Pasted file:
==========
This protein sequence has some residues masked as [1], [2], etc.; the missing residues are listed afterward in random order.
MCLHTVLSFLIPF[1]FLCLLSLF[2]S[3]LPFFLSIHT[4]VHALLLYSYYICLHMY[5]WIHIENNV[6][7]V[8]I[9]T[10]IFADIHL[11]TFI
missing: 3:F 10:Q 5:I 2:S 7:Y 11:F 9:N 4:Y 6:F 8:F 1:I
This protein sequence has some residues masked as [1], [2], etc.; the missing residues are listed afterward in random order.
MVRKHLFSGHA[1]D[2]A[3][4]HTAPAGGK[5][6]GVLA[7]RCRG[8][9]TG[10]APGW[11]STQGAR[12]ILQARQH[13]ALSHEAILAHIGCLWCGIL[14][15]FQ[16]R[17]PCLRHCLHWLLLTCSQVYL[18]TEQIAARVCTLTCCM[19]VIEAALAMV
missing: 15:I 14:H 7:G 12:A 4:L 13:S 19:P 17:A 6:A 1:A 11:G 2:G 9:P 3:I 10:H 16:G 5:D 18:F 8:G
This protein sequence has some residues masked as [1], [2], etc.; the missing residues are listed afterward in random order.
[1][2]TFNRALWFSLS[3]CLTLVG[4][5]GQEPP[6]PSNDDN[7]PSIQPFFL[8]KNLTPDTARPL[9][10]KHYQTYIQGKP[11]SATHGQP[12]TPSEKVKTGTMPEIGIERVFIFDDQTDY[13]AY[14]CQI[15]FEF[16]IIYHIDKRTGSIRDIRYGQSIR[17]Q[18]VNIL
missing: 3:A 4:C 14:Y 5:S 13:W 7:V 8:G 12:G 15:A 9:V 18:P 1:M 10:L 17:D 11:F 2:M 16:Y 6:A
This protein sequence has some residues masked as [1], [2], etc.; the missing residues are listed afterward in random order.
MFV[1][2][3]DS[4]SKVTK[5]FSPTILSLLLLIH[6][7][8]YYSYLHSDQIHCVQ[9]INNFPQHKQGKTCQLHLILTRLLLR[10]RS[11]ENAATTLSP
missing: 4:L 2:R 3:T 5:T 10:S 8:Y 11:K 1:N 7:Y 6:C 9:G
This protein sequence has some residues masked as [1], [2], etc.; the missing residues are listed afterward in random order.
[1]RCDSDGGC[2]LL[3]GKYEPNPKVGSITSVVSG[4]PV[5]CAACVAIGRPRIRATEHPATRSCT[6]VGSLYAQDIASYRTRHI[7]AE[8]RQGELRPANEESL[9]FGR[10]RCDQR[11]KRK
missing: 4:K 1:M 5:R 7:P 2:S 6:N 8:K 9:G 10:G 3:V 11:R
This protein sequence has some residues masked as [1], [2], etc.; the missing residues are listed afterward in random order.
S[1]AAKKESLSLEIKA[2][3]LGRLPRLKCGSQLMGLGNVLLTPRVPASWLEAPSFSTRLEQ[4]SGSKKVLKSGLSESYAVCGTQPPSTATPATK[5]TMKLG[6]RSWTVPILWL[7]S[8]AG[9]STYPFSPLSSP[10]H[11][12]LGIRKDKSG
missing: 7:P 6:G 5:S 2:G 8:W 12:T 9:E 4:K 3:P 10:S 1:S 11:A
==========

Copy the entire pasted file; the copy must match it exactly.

This protein sequence has some residues masked as [1], [2], etc.; the missing residues are listed afterward in random order.
MCLHTVLSFLIPF[1]FLCLLSLF[2]S[3]LPFFLSIHT[4]VHALLLYSYYICLHMY[5]WIHIENNV[6][7]V[8]I[9]T[10]IFADIHL[11]TFI
missing: 3:F 10:Q 5:I 2:S 7:Y 11:F 9:N 4:Y 6:F 8:F 1:I
This protein sequence has some residues masked as [1], [2], etc.; the missing residues are listed afterward in random order.
MVRKHLFSGHA[1]D[2]A[3][4]HTAPAGGK[5][6]GVLA[7]RCRG[8][9]TG[10]APGW[11]STQGAR[12]ILQARQH[13]ALSHEAILAHIGCLWCGIL[14][15]FQ[16]R[17]PCLRHCLHWLLLTCSQVYL[18]TEQIAARVCTLTCCM[19]VIEAALAMV
missing: 15:I 14:H 7:G 12:A 4:L 13:S 19:P 17:A 6:A 1:A 11:G 2:G 9:P 3:I 10:H 16:G 5:D 18:F 8:G
This protein sequence has some residues masked as [1], [2], etc.; the missing residues are listed afterward in random order.
[1][2]TFNRALWFSLS[3]CLTLVG[4][5]GQEPP[6]PSNDDN[7]PSIQPFFL[8]KNLTPDTARPL[9][10]KHYQTYIQGKP[11]SATHGQP[12]TPSEKVKTGTMPEIGIERVFIFDDQTDY[13]AY[14]CQI[15]FEF[16]IIYHIDKRTGSIRDIRYGQSIR[17]Q[18]VNIL
missing: 3:A 4:C 14:Y 5:S 13:W 7:V 8:G 12:G 15:A 9:V 18:P 1:M 10:L 17:D 11:F 2:M 16:Y 6:A
This protein sequence has some residues masked as [1], [2], etc.; the missing residues are listed afterward in random order.
MFV[1][2][3]DS[4]SKVTK[5]FSPTILSLLLLIH[6][7][8]YYSYLHSDQIHCVQ[9]INNFPQHKQGKTCQLHLILTRLLLR[10]RS[11]ENAATTLSP
missing: 4:L 2:R 3:T 5:T 10:S 8:Y 11:K 1:N 7:Y 6:C 9:G
This protein sequence has some residues masked as [1], [2], etc.; the missing residues are listed afterward in random order.
[1]RCDSDGGC[2]LL[3]GKYEPNPKVGSITSVVSG[4]PV[5]CAACVAIGRPRIRATEHPATRSCT[6]VGSLYAQDIASYRTRHI[7]AE[8]RQGELRPANEESL[9]FGR[10]RCDQR[11]KRK
missing: 4:K 1:M 5:R 7:P 2:S 6:N 8:K 9:G 10:G 3:V 11:R
This protein sequence has some residues masked as [1], [2], etc.; the missing residues are listed afterward in random order.
S[1]AAKKESLSLEIKA[2][3]LGRLPRLKCGSQLMGLGNVLLTPRVPASWLEAPSFSTRLEQ[4]SGSKKVLKSGLSESYAVCGTQPPSTATPATK[5]TMKLG[6]RSWTVPILWL[7]S[8]AG[9]STYPFSPLSSP[10]H[11][12]LGIRKDKSG
missing: 7:P 6:G 5:S 2:G 8:W 12:T 9:E 4:K 3:P 10:S 1:S 11:A